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Travis County seeks land preserve agreement with Volente

Wednesday, December 17, 2008 by Kimberly Reeves

Travis County may pick up the reins on another 827 acres of canyon lands in western Travis County, but it may not be what is needed to complete the county’s commitment to the Balcones Canyonlands Preserve.

In essence – and not in fact, as the commissioners chose to put off the vote – Travis County will likely pick up an extra 827 acres of land being transferred from Grayson Volente Investments to Travis County. Those acres, however, are already part of a federal 10-A permit and already are counted in the preserve acreage.

Transportation and Natural Resource Director Joe Gieselman and his staff say the advantage to Travis County is the ability to maintain the property. A number of acres on the site – set aside to mitigate Volente’s development – have various endangered species. From a biological standpoint, that makes them important to protect.  

Commissioners did not appear opposed to such an acquisition – Travis County has hired staff specifically to handle the Canyonlands Preserve – but County Judge Sam Biscoe pressed Assistant County Attorney John Hille to negotiate an agreement that would require Volente to cover, at the least, the cost of maintaining the property.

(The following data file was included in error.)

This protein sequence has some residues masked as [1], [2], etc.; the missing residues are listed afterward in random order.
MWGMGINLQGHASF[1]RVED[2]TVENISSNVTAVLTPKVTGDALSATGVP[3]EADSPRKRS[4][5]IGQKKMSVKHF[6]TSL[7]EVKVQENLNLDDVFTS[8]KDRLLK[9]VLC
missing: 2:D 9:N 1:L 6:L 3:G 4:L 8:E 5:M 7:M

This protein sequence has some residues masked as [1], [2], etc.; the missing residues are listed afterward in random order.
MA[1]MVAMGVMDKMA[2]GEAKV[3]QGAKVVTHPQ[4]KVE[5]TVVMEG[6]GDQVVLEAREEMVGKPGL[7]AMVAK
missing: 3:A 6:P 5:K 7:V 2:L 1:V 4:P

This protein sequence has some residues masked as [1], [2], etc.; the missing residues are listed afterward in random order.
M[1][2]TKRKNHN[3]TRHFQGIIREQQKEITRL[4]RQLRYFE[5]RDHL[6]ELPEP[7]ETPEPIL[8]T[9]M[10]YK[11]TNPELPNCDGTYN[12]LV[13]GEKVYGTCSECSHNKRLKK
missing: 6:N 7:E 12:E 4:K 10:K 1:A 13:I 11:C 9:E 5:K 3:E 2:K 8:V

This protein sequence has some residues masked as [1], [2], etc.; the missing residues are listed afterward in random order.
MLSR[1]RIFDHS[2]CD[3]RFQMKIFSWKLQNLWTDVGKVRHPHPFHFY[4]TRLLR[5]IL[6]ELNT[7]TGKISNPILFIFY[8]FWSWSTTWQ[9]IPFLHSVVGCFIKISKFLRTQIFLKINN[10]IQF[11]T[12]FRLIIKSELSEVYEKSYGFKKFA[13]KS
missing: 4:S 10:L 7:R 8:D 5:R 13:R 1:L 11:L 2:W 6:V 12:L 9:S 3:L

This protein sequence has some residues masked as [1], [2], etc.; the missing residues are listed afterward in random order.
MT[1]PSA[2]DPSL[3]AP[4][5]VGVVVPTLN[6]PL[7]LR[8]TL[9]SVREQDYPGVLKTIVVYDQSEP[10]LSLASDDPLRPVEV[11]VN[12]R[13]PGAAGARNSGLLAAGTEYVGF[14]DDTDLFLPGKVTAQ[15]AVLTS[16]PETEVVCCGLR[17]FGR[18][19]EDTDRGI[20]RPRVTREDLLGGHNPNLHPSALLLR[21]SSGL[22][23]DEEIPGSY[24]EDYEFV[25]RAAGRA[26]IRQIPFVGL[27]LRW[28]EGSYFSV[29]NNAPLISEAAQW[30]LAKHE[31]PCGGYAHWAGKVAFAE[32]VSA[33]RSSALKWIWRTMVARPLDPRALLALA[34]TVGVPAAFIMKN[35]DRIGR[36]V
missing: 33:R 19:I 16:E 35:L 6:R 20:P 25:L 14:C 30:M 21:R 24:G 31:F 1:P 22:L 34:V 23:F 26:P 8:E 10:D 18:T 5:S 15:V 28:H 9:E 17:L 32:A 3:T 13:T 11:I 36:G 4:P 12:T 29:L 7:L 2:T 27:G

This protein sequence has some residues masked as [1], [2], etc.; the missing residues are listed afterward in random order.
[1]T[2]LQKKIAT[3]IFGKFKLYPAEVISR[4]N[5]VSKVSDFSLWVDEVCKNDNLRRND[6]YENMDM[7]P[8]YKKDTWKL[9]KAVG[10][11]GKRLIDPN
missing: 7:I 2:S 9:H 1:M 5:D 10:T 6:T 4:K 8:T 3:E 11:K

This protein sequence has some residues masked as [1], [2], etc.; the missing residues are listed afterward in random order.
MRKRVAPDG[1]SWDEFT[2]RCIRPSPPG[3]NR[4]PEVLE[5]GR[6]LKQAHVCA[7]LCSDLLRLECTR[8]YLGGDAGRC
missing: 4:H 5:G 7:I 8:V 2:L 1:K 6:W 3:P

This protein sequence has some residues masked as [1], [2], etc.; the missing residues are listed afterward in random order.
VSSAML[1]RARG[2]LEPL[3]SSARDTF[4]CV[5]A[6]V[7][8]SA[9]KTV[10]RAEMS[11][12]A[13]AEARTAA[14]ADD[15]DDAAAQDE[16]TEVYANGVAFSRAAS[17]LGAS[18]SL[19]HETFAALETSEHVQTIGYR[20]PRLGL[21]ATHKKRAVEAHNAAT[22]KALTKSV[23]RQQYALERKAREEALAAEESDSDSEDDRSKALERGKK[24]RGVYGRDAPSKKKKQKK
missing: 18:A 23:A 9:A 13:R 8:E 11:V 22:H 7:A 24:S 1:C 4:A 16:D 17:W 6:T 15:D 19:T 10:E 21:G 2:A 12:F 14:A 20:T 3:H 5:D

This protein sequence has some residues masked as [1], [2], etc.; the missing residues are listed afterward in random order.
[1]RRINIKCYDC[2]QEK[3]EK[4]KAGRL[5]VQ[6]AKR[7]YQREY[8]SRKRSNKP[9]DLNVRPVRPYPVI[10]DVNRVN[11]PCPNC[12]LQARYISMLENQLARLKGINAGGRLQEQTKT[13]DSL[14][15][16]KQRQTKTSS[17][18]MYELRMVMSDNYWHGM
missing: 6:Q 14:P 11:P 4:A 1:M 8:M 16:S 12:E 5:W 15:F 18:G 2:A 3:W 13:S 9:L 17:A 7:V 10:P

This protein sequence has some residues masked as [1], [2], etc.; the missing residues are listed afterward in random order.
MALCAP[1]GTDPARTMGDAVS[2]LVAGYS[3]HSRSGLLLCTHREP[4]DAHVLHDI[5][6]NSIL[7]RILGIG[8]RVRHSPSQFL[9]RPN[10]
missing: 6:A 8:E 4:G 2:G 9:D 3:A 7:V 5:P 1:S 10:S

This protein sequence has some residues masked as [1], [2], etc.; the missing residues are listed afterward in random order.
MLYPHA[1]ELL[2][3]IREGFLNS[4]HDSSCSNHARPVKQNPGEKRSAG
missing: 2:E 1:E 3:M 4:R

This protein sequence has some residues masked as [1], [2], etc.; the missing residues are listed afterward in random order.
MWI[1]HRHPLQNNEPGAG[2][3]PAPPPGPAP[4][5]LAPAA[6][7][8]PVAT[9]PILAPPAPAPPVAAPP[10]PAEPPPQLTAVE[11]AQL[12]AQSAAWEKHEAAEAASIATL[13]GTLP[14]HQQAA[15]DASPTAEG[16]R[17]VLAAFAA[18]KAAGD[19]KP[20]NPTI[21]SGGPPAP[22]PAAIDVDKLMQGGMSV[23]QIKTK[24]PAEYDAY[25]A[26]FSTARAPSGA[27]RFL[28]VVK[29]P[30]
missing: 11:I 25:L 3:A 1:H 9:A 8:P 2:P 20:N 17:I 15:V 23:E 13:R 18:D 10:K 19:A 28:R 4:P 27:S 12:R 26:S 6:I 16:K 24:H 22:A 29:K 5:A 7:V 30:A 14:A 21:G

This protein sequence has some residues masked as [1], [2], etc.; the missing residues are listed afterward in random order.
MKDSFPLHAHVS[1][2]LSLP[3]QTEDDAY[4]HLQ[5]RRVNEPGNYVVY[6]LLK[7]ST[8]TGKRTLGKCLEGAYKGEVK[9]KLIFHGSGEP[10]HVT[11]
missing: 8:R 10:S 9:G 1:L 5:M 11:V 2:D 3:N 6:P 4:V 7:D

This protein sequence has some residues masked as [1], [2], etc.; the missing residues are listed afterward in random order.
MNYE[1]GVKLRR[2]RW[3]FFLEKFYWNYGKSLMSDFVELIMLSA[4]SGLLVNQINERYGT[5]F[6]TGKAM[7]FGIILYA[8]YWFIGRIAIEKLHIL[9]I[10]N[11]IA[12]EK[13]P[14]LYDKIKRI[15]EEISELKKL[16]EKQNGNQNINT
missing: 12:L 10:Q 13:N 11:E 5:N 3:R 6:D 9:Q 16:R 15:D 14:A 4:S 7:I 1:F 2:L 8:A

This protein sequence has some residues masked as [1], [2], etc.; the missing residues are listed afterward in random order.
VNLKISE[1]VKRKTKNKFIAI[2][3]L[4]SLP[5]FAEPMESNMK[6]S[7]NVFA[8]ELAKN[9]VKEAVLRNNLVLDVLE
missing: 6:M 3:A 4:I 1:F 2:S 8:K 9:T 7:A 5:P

“I’m looking for …being reimbursed 100 percent of what it costs us,” Biscoe said.

Some aspects of the agreement must still be negotiated between Travis County and Volente — complicated enough that Hille encouraged commissioners to pull the item off the consent agenda.

One aspect was a provision that shifted the burden of the maintenance of the land from Volente to Travis County “once the tax benefit financing mechanism generates sufficient revenue for basic land management,” according to TNR staff.

The agreement lays out a bridge financing mechanism that – for a number of years – the developer would be paying Travis County to manage the property. At some point, enough tax benefit will come off the development on the balance of the property to cover the management of the preserve land, which would be the point at which Travis County would agree to take up the maintenance of the preserve property.

In addition, Volente seeks to maintain limited access to the land. Under the current negotiated agreement, certain limited access to the land would remain along a specific trail. The access would be limited to non-nesting seasons for the Golden-cheeked Warbler. Residents would be required to go through a training program, even to have controlled access to the land.

In the meantime, Volente would be prepared to continue to pay for basic land management. The community also is willing to pay for additional resident access, but only at that point, when access is required. At the point when that occurs, Volente would be required to give six months notice, so the county could ramp up staffing.

Biscoe noted that with such specifics in the air, he would want to see language that is more specific on the agreement with Volente. The item will return to the agenda once the agreement is hammered out between county and developer.

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